Will A Higher Wearing Tyre Always Perform Better?

If you go for a tyre with a higher wear rating, is that going to give you more grip and traction? Tyre Reviews investigates with a Camaro SS 1LE
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In the USA, tyres are sold with a three-figure number indicating the tread wear rate. The ‘UTQG’ (Uniform Tire Quality Grading) is what guides a lot of tyre shoppers, but is a lower number always going to provide more grip and traction?

A more track-focused tyre will usually have a lower UTQG number because the compound will be softer and the starting tread depth might be lower. Great for outright performance but in theory, less good for longevity. To see if that’s always the case IRL, Jon Benson of Tyre Reviews took to Nelson Ledges Race Course, Ohio in a sixth-gen Chevrolet Camaro SS 1LE.

Will A Higher Wearing Tyre Always Perform Better?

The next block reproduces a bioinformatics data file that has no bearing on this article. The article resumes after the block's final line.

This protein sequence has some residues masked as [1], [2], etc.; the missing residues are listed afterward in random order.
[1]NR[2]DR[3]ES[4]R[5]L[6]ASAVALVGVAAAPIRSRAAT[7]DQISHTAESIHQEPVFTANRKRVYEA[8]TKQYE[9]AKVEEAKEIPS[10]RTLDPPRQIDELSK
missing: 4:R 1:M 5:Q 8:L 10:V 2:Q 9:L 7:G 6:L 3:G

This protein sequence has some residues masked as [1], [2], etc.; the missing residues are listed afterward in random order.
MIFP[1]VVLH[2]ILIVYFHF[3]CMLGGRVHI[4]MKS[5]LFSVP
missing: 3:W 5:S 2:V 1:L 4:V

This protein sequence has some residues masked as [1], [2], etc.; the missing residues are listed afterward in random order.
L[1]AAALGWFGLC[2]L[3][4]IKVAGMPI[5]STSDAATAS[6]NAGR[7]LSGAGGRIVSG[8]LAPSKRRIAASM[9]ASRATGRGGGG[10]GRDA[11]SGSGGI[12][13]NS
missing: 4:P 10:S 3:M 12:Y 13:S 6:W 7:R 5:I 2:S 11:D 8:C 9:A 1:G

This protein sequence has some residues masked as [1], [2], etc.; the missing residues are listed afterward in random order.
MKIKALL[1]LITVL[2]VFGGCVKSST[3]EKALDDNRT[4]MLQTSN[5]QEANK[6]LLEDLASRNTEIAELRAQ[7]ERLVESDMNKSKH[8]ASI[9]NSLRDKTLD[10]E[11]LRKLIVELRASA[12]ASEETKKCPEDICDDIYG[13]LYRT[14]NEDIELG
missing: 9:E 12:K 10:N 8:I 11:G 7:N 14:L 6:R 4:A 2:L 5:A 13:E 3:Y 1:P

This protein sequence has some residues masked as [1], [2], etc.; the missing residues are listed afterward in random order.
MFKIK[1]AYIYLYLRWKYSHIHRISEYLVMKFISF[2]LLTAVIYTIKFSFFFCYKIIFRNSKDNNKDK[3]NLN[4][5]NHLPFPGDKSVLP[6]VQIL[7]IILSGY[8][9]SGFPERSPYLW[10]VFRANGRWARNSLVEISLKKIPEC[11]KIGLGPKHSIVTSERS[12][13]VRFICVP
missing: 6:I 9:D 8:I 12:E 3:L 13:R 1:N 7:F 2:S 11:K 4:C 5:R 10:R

The Camaro was shod in Pilot Sport 4S boots (UTQG 300) and Cup 2s (180) from Michelin, the Eagle F1 Supercar 3 (220) and 3R (100) from Goodyear, and finally, “one of the Internet’s favourite tyres,” the Toyo Proxes R888R (100).

As ever in the nuanced tyre world, the test doesn’t go entirely as you’d imagine, although the general trend is indeed that the higher-wearing tyres do perform better. That being said, Benson’s advice is, unless you’re racing, not to get too caught up on the UTQG number. The subjective feeling of the tyre should lead your decision, and when it comes to that, there’s one tyre amongst the five that shines above all the rest. And one tyre that disappoints…


V-Tech and EcoBoost kicked in yo

If I remember clearly, the Alfa Romeo Giulia QV came with stock tires of 60 treadware. A bit unnerving for a street car to have tires soft as toffee and bald by the time you finish a grocery run.

04/23/2021 - 04:37 |
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